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50 Years of Sussex Wildlife Trust

PUBLISHED: 11:26 19 January 2011 | UPDATED: 20:42 20 February 2013

50 Years of Sussex Wildlife Trust

50 Years of Sussex Wildlife Trust

Celebrating a 50th anniversary is both a time for reflection and looking forward; reflecting on what has been achieved over half a decade and looking forward to the challenges in the future, says Mike Russell of the Sussex Wildlife Trust

Back in 1961, the loss of our wildlife and habitats was alarming. This was the time when environmental concerns were coming to the fore, 'Silent Spring' by Rachel Carson was a year away from being published and many county Wildlife Trusts, including Sussex, were formed to try and do something to stem the decline of wildlife locally.
For the first five years the Sussex Naturalists Trust, as it was originally known, was effectively homeless but in 1966 the then owner of Woods Mill just south of Henfield donated the buildings and 15 acres of surrounding land to the Trust, with the freehold passing to them two years later. The Trust now had a base.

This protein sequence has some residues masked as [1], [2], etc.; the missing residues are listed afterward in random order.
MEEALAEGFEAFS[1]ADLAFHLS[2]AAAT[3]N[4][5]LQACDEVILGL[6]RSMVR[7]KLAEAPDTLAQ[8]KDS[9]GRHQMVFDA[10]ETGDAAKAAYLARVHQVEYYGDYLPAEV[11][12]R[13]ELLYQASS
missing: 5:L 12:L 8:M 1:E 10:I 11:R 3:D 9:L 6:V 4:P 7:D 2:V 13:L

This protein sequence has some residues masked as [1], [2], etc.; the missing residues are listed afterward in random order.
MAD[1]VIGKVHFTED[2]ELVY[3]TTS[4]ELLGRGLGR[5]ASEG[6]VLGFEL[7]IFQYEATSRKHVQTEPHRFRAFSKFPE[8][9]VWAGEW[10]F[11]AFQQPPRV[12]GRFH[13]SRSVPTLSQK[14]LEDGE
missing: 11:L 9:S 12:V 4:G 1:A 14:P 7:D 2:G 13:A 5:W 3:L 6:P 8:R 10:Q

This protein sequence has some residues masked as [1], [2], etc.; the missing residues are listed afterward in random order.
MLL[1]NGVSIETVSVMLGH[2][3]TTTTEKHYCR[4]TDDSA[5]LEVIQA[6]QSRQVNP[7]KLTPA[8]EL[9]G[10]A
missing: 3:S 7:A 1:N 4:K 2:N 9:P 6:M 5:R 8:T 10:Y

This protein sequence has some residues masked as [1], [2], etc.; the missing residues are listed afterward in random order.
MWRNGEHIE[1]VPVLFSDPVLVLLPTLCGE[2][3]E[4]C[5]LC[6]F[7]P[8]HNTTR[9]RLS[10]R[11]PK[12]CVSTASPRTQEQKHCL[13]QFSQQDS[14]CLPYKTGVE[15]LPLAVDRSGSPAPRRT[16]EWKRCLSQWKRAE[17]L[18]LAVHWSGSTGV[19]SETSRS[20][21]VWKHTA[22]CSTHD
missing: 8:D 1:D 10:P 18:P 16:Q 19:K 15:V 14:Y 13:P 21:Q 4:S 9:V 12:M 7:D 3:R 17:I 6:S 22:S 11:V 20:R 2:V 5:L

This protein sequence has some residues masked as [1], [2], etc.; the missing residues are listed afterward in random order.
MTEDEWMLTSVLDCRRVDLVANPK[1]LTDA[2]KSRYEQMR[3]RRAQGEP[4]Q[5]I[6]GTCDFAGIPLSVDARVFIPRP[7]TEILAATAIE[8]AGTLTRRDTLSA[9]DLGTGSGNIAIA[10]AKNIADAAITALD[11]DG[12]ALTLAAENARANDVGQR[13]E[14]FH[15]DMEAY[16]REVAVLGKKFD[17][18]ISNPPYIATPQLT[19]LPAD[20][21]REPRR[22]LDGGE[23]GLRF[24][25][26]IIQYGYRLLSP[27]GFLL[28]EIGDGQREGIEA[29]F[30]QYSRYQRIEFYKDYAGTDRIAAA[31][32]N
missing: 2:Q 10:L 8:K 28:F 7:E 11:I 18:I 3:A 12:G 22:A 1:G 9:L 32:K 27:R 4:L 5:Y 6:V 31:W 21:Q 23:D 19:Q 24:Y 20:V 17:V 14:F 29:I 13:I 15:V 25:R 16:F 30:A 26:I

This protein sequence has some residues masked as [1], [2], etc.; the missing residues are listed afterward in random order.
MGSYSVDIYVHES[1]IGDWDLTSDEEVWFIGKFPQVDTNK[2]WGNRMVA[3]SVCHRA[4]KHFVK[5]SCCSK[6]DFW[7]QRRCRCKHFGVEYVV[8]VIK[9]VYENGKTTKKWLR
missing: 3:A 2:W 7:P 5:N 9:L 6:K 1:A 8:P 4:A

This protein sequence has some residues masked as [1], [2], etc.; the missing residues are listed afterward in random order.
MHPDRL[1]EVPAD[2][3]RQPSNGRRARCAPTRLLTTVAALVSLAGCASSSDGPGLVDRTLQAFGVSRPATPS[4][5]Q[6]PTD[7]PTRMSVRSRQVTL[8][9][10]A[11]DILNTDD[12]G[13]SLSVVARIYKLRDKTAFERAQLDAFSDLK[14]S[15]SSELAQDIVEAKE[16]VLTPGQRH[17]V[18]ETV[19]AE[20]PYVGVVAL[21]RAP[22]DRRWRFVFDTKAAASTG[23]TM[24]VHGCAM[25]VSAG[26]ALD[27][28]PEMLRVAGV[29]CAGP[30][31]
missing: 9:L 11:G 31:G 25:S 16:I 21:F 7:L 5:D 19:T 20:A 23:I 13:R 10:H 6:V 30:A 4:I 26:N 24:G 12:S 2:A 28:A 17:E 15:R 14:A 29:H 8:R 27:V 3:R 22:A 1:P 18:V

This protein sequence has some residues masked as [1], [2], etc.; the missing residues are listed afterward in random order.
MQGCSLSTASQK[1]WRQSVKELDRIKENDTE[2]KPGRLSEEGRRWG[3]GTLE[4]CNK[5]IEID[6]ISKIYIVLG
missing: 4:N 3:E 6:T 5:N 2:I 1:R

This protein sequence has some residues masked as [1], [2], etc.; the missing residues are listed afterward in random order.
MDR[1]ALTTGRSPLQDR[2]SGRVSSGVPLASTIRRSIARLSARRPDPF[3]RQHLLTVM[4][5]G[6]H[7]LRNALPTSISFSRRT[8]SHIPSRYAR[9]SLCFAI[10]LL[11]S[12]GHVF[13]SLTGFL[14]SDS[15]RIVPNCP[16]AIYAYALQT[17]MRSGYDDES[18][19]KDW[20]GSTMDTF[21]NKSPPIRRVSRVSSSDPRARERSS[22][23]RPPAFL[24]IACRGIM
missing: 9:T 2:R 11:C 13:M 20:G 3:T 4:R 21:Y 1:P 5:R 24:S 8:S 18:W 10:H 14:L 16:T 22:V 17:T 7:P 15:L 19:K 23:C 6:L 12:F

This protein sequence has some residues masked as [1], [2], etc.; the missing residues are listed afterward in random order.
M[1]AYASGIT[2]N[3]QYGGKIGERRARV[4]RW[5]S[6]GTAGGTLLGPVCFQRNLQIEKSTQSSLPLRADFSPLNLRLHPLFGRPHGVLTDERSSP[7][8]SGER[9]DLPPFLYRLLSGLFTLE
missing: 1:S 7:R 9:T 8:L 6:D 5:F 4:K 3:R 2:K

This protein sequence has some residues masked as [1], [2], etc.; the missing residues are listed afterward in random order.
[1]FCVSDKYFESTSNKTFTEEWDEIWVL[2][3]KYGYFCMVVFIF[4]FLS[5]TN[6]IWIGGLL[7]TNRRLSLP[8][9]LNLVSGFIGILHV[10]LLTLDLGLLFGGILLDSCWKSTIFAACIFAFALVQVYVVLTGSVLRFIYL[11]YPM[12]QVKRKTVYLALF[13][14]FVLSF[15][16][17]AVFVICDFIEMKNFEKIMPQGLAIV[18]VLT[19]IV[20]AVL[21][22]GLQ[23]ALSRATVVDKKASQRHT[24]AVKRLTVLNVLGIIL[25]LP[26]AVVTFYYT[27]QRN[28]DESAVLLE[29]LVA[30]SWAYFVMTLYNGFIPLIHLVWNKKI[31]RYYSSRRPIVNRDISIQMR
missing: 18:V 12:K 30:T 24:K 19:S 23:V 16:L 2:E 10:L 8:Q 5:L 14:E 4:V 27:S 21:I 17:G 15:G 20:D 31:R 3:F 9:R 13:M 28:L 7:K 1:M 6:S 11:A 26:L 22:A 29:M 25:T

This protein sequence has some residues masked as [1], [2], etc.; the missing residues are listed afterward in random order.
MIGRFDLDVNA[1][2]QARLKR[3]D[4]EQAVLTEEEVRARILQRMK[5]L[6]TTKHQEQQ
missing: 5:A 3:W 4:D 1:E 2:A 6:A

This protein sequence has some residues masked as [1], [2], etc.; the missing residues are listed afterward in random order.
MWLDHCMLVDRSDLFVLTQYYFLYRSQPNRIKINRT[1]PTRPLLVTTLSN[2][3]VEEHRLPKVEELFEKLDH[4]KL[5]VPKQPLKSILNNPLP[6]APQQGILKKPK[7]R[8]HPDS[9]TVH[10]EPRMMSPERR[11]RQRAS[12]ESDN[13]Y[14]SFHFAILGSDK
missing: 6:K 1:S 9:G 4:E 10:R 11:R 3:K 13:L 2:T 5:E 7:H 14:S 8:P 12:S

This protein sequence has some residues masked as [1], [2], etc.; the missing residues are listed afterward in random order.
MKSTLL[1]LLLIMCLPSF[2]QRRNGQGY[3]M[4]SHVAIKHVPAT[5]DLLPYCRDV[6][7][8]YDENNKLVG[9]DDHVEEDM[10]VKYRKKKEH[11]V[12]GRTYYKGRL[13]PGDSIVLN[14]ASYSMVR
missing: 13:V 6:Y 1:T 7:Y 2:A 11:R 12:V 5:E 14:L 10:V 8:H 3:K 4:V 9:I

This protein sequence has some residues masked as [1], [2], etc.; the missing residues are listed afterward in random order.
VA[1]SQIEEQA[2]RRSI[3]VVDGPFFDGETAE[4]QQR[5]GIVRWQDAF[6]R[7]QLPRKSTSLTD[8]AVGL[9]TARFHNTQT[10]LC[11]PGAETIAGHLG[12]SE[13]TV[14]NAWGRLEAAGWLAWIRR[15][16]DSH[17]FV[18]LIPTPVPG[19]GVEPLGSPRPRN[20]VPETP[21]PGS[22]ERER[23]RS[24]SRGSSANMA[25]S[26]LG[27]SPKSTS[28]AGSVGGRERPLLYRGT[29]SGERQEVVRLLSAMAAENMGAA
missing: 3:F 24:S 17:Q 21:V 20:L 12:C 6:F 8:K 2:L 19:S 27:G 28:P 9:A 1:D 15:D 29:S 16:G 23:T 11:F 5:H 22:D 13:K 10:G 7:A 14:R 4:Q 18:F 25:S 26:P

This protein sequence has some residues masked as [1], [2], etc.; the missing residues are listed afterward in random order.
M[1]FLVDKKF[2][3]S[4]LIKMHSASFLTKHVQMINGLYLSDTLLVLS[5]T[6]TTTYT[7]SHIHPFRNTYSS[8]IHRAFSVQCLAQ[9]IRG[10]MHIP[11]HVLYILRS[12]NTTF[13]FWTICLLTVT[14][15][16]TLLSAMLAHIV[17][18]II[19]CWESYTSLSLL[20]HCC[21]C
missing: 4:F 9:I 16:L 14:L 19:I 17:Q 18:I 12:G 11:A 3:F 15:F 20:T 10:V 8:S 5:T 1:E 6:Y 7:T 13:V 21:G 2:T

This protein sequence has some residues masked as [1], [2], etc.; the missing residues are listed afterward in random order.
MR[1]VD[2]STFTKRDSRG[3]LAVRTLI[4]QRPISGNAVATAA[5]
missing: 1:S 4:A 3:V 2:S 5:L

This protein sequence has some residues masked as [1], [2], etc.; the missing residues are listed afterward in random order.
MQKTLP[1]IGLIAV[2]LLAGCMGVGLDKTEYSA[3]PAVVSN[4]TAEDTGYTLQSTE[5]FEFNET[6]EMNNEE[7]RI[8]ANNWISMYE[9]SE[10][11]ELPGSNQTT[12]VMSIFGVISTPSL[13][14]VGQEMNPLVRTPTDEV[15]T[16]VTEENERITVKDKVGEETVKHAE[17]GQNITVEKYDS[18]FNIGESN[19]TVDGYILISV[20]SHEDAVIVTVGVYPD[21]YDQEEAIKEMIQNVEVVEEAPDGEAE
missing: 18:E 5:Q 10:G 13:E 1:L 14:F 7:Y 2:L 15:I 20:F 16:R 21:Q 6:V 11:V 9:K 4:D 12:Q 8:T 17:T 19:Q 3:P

In those early years the Trust was run entirely on a volunteer basis but the acquisition of Woods Mill led to the employment of a warden, their first paid employee. Fifty years on, the Trust has more than 80 employees but even so it is still essentially a voluntary organisation. We would not be able to achieve anything like we do without the expertise, enthusiasm and input of our volunteers.
Decline in wildlife was very much down to the changes in agricultural practices following the end of the Second World War. Quite understandably the importance of being self-sufficient in food was a major policy at this time and the farming community through Government subsidies and support responded with great aptitude and efficiency to achieve this in a short space of time. But, the industrialisation process, in particular the application of pesticides, the enlargement of fields and the removal of hedgerows had a devastating effecting on wildlife.